Failing the Tibetan people

When China invaded Tibet, the Dalai Lama fled to India expecting refuge. The then Prime Minister of India, Jawaharlal Nehru, thought very highly of the chinese and his policies reflected a distinctive pro-sino shift. He famously talked to the Dalai Lama about the importance of India’s relation with China remarking ‘I will educate your children, but I will not give you political support’. Nehru’s expectations from the chinese all came crashing down when China invaded India in 1962 and to current date still holds a part of Indian territory in Aksai Chin.

The communist party of India which has always been a part of the ruling coalition headed by the Congress party, has always ensured that the Indian government takes a soft approach to China. In 1987-1988 along with the student protests in china, there were quite a few atrocities on the tibetan people, but India has failed to voice a protest. Emboldened china has always sought to keep the disputes between India and Pakistan simmering by arming and providing other necessary assistance to the Pakistani Army, in return getting a foothold in the Arabian Sea and Persian Gulf by having a significant presence managing the Gwadar Port which is at the tip of the Persian Gulf.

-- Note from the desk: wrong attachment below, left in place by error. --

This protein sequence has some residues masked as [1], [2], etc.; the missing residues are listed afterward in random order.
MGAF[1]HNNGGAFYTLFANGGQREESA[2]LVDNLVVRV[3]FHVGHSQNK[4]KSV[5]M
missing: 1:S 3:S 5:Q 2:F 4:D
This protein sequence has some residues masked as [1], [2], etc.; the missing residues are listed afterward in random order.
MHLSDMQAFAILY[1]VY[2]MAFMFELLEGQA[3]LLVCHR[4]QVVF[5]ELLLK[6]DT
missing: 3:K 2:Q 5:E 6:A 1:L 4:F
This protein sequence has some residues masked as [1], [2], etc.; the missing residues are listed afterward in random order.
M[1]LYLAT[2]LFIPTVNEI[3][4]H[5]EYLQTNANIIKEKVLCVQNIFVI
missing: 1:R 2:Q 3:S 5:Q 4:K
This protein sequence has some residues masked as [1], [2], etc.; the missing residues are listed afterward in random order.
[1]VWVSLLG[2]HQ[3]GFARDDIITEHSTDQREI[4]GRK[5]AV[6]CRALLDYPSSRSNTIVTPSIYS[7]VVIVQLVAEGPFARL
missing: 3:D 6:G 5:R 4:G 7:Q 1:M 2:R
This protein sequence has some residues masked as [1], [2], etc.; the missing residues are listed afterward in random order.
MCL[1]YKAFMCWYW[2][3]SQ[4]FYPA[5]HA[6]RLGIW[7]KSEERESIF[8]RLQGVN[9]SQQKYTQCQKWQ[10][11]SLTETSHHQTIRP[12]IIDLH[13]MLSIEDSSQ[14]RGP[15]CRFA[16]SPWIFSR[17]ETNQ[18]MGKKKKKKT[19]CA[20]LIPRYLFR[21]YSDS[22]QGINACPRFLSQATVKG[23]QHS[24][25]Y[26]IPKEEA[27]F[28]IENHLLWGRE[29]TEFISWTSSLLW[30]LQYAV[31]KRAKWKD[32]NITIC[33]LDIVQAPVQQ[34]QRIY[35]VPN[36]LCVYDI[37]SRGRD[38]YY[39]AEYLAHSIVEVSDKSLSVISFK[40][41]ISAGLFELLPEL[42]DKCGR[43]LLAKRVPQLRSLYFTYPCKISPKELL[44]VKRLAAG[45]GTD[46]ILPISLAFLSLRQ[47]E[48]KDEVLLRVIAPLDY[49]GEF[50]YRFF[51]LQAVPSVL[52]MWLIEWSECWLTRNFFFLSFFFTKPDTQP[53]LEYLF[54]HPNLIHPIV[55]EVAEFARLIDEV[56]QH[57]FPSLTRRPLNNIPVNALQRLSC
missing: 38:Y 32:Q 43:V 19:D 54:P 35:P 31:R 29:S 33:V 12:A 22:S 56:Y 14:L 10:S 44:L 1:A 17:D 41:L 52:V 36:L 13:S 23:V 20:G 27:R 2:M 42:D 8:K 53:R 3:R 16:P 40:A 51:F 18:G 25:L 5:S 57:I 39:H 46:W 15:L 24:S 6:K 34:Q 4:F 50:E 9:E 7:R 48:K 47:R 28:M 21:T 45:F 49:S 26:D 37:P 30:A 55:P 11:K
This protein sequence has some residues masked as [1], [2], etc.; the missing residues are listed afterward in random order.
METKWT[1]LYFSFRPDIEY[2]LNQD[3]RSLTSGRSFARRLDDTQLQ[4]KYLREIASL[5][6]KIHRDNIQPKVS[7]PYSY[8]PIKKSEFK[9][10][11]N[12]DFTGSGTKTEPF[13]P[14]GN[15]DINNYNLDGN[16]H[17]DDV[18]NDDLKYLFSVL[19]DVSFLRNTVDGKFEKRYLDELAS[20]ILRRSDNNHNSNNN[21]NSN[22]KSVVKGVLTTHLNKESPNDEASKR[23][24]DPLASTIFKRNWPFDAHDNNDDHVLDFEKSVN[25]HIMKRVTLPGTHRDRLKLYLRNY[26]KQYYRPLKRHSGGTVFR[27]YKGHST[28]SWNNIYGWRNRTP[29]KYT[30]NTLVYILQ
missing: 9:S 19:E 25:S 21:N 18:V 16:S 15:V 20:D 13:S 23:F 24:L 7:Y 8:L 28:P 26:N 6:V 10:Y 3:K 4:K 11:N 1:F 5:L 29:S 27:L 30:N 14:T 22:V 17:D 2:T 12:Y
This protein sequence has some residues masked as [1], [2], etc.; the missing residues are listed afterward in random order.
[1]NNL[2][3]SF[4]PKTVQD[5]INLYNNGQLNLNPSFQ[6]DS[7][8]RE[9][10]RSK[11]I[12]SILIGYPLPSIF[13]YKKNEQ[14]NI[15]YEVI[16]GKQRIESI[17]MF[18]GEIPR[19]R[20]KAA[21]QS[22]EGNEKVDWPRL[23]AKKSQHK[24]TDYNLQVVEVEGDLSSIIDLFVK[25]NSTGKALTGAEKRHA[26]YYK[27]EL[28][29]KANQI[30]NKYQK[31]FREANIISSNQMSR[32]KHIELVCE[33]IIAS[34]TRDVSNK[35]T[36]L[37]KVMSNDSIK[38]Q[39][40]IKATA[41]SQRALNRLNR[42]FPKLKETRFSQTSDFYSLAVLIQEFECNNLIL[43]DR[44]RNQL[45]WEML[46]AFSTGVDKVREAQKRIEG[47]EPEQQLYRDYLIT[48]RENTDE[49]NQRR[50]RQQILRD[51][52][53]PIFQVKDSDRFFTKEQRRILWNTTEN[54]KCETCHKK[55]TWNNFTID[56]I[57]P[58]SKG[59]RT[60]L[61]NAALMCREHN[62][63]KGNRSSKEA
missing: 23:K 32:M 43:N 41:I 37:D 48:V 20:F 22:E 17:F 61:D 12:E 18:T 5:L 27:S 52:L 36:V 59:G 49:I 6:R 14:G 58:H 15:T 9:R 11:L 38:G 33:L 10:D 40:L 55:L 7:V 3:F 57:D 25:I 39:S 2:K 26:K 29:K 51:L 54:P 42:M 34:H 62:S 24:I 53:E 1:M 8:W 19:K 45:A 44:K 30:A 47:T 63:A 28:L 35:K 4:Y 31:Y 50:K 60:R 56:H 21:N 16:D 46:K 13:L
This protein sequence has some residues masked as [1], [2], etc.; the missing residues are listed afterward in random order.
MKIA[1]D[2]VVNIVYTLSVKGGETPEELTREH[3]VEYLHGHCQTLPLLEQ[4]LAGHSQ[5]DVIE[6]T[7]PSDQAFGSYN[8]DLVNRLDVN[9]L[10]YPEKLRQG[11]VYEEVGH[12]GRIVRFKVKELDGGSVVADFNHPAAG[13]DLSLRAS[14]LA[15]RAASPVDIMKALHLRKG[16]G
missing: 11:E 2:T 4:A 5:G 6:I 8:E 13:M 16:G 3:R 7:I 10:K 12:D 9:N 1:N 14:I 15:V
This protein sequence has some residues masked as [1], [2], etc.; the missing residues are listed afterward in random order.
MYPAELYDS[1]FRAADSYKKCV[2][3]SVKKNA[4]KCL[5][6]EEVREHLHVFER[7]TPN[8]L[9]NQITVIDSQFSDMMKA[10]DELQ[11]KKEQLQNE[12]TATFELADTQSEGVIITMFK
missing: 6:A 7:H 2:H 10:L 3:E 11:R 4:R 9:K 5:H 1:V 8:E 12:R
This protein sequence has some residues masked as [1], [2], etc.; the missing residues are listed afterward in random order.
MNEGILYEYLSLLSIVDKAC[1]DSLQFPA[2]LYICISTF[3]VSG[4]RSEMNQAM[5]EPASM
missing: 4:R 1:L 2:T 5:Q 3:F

Inspite of history teaching a different lesson, India seems to be repeating some of its past mistakes. On the eve of America’s historic passing of the India-US Nuclear bill and making India the de-facto sixth nuclear power in the world, the Chinese President Hu Jintao is making a stop over in India on his way to Pakistan to provide the same deal to Pakistan according to rumors.

India trying to impress their host, has taken the highly undemocratic move of restricting the movement of Tenzin Tsundue a prominent pro-Tibetan independence. This is inshort saying that you may be born here, but your status is still a refugee and you have to do what we say. This unusual step of bending over backwards for a neighbour which has rarely acted in the best neighbourly interests is quite surprising and reeks of a decision influenced by the Communist Party of India.

Maybe its time for the ruling parties to have a look at history, for often History Repeats Itself.

Successful common civil code

India for years has been trying to pass a common civil code to homogenize laws between all the religious communities, but has been largely unsuccessful. Netherland took a tentative first step towards a common code amongst its citizens by banning the burqa. As is expected, this has raised a hue and cry amongst the minority muslim community about religious persecution and intolerance.

There is a saying “When in Rome, do as the Romans” or its oft misrepresented ‘when in rome, do the romans’ but thats a different topic completely, so coming back to the point. Whenever people visit the ultra conservative state of Saudi Arabia, all women irrespective of their religious beliefs do have to cover their heads or even wear the burqa. So I personally dont see why anyone going to Holland, shouldnt observe the customs practised over there. One’s religion is a very personal thing and should always be practised in the confines of one’s home. Out amongst others, no one should receive different treatment based on their religious beliefs.

Whatever be the real reason behind passing the burqa ban in holland, I’m very supportive of inclusive legislation and I believe this ban would lead to more homogenization of their culture.